The only surprise was that the Chiefs barely got anything out of the ground game after a season-high 245 yards in Week 6 in Buffalo. The running backs finished with 19 carries for 59 yards, and a good chunk of that was with the game already decided. Hardman made up for his blunder with a 50-yard run.

The Bills ended up rushing for 129 yards, but Josh Allen had 88 of those yards on scrambles. It was much better than his passing as he completed 28-of-48 passes for 287 yards. He also took four sacks for 53 yards, the second-most sack yards he’s lost in a game in his career. Allen was too indecisive at getting rid of the ball and too inaccurate when he did.

I brought up twice this week that Buffalo’s offense had been a third-down disappointment this postseason after finishing No. 1 in the regular season. The Bills were only 5-of-14 (35.7%) in this game while the Chiefs were 6-of-10 (6-of-9 excluding a game-ending kneeldown).

Much like in Week 6, Allen and the Bills couldn’t make any big plays on the Chiefs defense. It wasn’t until 4:06 remained that the Bills had their first play of 25+ yards from scrimmage against Kansas City this year. That was a 34-yard catch by Stefon Diggs, who finished with 77 yards on a quiet night for him.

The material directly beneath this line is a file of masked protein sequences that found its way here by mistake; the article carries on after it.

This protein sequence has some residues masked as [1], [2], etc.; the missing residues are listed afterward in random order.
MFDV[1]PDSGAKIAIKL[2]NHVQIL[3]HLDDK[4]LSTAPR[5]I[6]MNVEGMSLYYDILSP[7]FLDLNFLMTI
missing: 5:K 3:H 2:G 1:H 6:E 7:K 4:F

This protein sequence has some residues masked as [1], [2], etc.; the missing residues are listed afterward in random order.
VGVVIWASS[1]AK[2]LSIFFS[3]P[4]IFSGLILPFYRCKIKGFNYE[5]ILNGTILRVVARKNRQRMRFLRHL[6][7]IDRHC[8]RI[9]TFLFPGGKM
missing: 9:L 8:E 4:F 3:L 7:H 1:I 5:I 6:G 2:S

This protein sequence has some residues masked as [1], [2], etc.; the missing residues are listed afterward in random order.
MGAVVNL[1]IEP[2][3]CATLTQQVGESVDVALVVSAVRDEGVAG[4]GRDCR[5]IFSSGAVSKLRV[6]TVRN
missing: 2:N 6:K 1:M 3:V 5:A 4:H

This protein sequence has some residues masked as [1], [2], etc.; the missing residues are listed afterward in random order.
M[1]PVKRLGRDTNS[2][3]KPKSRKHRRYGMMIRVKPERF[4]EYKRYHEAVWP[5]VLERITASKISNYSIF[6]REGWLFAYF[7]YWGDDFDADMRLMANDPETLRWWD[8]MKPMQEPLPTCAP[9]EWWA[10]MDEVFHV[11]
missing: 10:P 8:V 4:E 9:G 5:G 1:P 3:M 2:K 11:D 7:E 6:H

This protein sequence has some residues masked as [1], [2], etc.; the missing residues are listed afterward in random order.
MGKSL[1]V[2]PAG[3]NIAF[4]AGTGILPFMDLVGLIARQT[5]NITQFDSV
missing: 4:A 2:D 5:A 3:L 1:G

Head coach Sean McDermott did not improve his profile in this game, choosing to kick two short field goals with only 2-3 yards to go on fourth down after it was evident his defense did not have the ability to stop the Chiefs. That was poorly managed, and I do not agree with the two-point conversion attempt late to try cutting it to a 15-point game at 4:08. Kick the extra point, make it 38-22, then after they miraculously recovered the onside kick, you’re still in business with a chance to cut the lead in half and make Mahomes do something with an 8-point lead. Instead, the Bills were down 17, settled for a field goal after Allen’s fourth huge sack of the night nearly caused a fight, and then the Bills watched Mahomes run five times to burn the rest of the clock for a 38-24 final. Lame.